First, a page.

6

10

Model

Sedan

Price

$19,990

The Numbers

1798cc, 4cyl petrol, FWD, 96kW, 174Nm, 6.7L/100km, 160g/km CO2, 0-100km/h in 9.5s,190km/h, 1230kg

The Topgear Verdict

Bigger than a Holden Cruze, cheaper than a Mazda3, and better equipped than a Toyota Corolla, the revived Pulsar is everything the old Tiida wanted to be, but never could.

2013 Nissan Pulsar Sedan

There have been some questionable calls over the years. CancellingFamily Guyin 2001, only to bring it back and watch it go on to tally 12 Emmy nominations was one. Letting James Blunt into a recording studio was another (letting him near one again was utterly inexplicable). But Nissan dropping the ‘Pulsar’ badge for Tiida in early 2006 was perhaps the most questionable of all.

Everyone knew what a Pulsar was. And everyone new someone that owned one. It was among the most recognisable car brands in Australia. And then suddenly it wasn’t. Nissan killed it off and replaced it with the Tiida. The truth is, though, the Pulsar nameplate had to die because it wasn’t successful internationally. And although the Tiida tanked here, it thrived abroad, and has since evolvedinto today’s Almera (eyesore)as well as this (much prettier) Pulsar Hatch, out mid-year.

The 2013 Pulsar Sedan you see here is actually the latest US-market Sentra, whose lineage dates back directly to the dear old Datsun Sunny. And, indeed, it was a sun-shiny day back in November when we briefly sampled the all-important new sedan – admittedly in prototype form – on a closed proving ground, under strict supervision, witha few highly controlled exercises to ascertain handling, ride and performance.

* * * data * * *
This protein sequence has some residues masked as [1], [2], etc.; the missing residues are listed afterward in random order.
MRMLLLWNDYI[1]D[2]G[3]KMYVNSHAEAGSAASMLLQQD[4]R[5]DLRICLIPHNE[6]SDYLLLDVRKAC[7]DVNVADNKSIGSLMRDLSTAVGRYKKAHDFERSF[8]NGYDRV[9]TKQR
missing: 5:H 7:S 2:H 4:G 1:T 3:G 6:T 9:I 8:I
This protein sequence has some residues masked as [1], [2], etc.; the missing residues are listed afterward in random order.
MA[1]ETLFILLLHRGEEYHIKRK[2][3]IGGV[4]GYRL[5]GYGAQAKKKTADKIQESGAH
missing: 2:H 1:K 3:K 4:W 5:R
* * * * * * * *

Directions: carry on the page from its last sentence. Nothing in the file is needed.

The outcome of three years’ of intense development in Japan, the first surprise is the Pulsar’s design. Yes, it’s busy and has more than a bit of porky USA flavour, but the profile is stately.

And large – we’re talking 1980s Commodore sized – with loads of rear-seat legroom and a boot that’s 80 litres bigger than a Mazda3’s.

Irritatingly, the rear backrest won’t fold, you only get a ski-port hole. Nissan reckons it makes for a quieter and more refined interior.

There’s nothing remotely progressive going on underneath – front-drive, MacPherson struts, torsion-beam rear end – but a slalom test revealed eager, if remote, electric power steering and a well-controlled and compliant chassis. Not bad.

That was surprise number two. The last – and best – isjust how spirited and sweet therev-tastic new 1.8-litre twin-cam four-cylinder petrol engine is, whether mated to an easy six-speed manual or “next-generation” CVT.

Smooth, quick to change down and quiet, the automatic is a big step forward in reducing (if not eliminating) the droning lag that usually afflicts this sort of gearbox. Nobody was expecting that.

Within the next 12 months we’ll likely see a SSS Sedan with a 140kW/240Nm 1.6-litre four-pot turbo, some tied-down suspension and maybe more steering feedback to really get our Pulsars racing.

Right now, though, even the base $19,990 ST is heaving with kit, like Bluetooth, alloy wheels, and cruise control. Lash out for the Ti CVT flagship, and you’ll score satnav, a reverse camera, and Xenons, and all for under $30k.

OK, so the newest small car combatant is not exactly exciting. Nor is it the most powerful, dynamic or sexiest sedan around. But as long as the badge on the rump says Pulsar instead of Tiida, Nissan believes the people will respond.

That’s quite a call. Maybe one of the pollies ought to register the Australian Pulsar Party. We’re looking at you, Malcolm.

Reviewed by: Byron Mathioudakis

Driven: January 24, 2013